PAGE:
A Florida federal judge certified a class of Sunshine State drivers accusing an American Family unit of incorrectly calculating premium refunds when nonstandard auto insurance policies were canceled early.
Dorine Connor and Myrtle Pugh will be allowed to represent certain Permanent General Assurance Corp. policyholders who canceled their policy within the past five years, U.S. District Judge William P. Dimitrouleas said Friday.
Judge Dimitrouleas said the class representatives met the various requirements to be certified, as there are more than 100 PGAC customers in Florida who were charged a cancellation fee and the class representatives have claims that are common to the class, according to the order.
“Plaintiffs’ claims are typical of claims of other putative class members because they were each insured by PGAC pursuant to automobile insurance policies with identical refund of premium language,” Judge Dimitrouleas wrote. “Plaintiffs and the putative class members all allegedly suffered the same alleged injury.”
The class representatives paid monthly premiums and allege that they expected to receive 90% of their prorated unearned premiums when canceling early, but instead were charged a fee based on 10% of the premiums they hadn’t yet paid, according to the order.
When Connor canceled her policy in May 2020 with about four months left on the policy, she alleged she received an $88 penalty and received only about $152, according to the order.
Pugh said PGAC still held about $24 when she canceled her policy with about 11 months remaining, so she was expecting to have about $22 refunded, but she was instead given a $620 penalty, according to the order.
Judge Dimitrouleas agreed with the plaintiffs who argued that a class action also makes sense because the alleged damages are relatively small.
“An individual’s damages are likely to be small and insufficient for counsel to represent them individually when compared to the cost of litigating a breach of contract case against a large insurance company,” he wrote.
He also said calculating how much is allegedly owed to each class member would be relatively simple.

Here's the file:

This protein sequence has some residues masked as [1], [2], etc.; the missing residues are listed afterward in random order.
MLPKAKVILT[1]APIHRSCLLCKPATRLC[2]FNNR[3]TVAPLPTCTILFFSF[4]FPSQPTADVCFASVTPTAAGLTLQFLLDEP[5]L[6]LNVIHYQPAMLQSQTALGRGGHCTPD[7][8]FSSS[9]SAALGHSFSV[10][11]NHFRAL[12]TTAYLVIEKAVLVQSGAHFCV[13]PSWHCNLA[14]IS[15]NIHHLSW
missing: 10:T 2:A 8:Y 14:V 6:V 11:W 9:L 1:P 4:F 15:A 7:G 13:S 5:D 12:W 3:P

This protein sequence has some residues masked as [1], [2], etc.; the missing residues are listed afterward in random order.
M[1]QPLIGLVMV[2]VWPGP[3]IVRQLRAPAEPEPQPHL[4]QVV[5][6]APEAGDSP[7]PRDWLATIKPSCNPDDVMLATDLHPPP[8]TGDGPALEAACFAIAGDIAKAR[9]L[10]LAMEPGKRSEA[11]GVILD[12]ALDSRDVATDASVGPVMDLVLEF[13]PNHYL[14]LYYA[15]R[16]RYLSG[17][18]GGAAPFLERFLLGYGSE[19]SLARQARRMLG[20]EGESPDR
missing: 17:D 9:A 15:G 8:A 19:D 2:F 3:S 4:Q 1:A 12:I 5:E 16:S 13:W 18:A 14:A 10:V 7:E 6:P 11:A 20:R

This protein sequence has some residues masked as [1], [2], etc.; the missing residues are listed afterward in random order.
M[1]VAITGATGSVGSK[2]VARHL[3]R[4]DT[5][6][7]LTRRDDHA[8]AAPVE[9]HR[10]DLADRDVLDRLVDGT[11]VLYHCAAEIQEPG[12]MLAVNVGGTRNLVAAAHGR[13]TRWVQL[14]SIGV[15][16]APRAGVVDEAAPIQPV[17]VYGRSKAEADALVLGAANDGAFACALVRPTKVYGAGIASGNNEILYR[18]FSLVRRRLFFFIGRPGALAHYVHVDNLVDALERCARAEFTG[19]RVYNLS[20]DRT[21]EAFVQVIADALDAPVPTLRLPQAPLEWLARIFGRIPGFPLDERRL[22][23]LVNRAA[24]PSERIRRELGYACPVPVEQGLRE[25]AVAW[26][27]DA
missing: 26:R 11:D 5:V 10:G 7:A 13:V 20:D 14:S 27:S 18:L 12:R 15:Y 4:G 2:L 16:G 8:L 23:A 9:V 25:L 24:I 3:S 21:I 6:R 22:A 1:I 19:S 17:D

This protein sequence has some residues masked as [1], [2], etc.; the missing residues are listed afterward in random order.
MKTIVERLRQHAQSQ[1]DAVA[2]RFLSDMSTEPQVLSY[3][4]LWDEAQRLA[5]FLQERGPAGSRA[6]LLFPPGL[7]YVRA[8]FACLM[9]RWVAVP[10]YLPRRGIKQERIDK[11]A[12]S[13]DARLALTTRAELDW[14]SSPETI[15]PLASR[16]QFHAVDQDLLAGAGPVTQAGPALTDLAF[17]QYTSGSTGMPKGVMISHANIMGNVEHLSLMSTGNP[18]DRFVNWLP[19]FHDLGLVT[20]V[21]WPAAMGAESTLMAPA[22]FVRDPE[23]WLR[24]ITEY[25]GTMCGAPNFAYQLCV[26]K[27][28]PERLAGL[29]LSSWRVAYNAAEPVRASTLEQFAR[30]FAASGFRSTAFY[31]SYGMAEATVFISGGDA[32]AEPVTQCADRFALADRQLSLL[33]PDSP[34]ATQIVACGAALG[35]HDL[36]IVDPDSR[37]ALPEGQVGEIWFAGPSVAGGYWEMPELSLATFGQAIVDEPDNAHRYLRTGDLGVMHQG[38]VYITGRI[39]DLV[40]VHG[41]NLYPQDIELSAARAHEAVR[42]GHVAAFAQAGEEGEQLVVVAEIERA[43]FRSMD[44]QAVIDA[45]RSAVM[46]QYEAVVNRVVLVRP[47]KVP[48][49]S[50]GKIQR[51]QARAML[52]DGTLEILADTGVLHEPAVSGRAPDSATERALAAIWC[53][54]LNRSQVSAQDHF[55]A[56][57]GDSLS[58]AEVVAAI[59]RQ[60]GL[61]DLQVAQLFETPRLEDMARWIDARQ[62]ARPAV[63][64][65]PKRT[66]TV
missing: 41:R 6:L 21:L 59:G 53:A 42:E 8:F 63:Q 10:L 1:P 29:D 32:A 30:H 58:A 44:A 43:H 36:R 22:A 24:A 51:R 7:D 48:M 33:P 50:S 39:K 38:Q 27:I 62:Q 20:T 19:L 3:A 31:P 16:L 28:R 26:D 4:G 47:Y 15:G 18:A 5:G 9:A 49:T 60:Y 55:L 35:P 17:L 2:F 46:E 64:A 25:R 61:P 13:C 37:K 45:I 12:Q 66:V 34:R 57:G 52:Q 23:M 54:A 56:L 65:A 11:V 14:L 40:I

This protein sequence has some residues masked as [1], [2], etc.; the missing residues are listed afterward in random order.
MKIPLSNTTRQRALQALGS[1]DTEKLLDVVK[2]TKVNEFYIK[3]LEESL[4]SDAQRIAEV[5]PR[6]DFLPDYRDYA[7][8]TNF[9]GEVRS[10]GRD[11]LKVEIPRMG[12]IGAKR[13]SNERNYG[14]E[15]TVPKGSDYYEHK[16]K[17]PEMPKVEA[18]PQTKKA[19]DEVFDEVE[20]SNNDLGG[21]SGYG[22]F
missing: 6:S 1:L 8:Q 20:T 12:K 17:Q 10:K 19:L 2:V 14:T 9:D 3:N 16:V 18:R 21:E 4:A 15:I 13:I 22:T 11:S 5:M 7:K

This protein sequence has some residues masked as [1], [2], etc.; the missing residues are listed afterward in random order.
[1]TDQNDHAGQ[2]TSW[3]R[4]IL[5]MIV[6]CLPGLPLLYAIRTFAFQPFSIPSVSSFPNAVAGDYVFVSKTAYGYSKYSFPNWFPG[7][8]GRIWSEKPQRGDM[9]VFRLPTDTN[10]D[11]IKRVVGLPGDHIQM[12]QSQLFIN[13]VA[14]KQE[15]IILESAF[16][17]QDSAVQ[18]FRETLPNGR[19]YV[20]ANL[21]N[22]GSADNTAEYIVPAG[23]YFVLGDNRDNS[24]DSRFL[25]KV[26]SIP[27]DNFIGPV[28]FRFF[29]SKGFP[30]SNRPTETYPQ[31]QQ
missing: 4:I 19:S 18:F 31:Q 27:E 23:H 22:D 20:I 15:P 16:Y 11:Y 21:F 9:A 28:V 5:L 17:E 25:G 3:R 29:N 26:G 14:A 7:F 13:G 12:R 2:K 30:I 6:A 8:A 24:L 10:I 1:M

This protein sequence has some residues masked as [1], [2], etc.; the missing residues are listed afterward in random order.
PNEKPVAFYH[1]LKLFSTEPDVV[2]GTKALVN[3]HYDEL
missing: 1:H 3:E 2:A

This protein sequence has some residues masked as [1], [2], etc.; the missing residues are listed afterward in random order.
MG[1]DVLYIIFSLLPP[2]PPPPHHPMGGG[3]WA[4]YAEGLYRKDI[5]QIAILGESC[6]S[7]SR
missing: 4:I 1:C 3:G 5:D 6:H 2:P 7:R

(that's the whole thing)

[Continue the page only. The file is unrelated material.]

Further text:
“Plaintiffs have proffered a uniform formula for calculating class members’ damages stemming from defendants’ uniform business practices to determine the alleged amount of improper refund,” Judge Dimitrouleas wrote. “Based on the arguments of the parties, it does not appear that computing damages using a formula would be so complex and fact-specific that it would pose an intolerable burden on the court.”
While PGAC argued that the plaintiffs were properly reimbursed and didn’t suffer any injury, Judge Dimitrouleas said that is a question of the merits of the plaintiffs’ claims that will be addressed when he rules on the insurer’s motion for summary judgment.
“PGAC’s arguments to the contrary are nothing more than the same arguments raised in its pending motion for summary judgment,” Judge Dimitrouleas wrote.
In its motion for summary judgment, PGAC said in December that it correctly refunded the plaintiffs and that they are getting the math wrong.
“Policy holders like Pugh and Connor, who elected to pay their total premium on a monthly basis, can have an outstanding balance if they cancel their policies early,” PGAC wrote. “This outstanding balance accounts for premiums due for the remaining months of the policy.”
Representatives of the parties did not immediately respond Monday to requests for comment.
Connor is represented by J. Matthew Stephens, Robert G. Methvin Jr., James M. Terrell and Courtney C. Gipson of Methvin Terrell Yancey Stephens & Miller PC and Jordan A. Shaw and Zachary D. Ludens of Zebersky Payne Shaw Lewenz.
PGAC is represented by Kimare S. Dyer and Reginald J. Clyne of Quintairos Prieto Wood & Boyer PA.
The case is Connor et al. v. Permanent General Assurance Corp., case number 9:20-cv-81979, in the U.S. District Court for the Southern District of Florida.
Original Article published at Law 360 by Ben Zigterman on April 11, 2022 and edited by Nick Petruncio.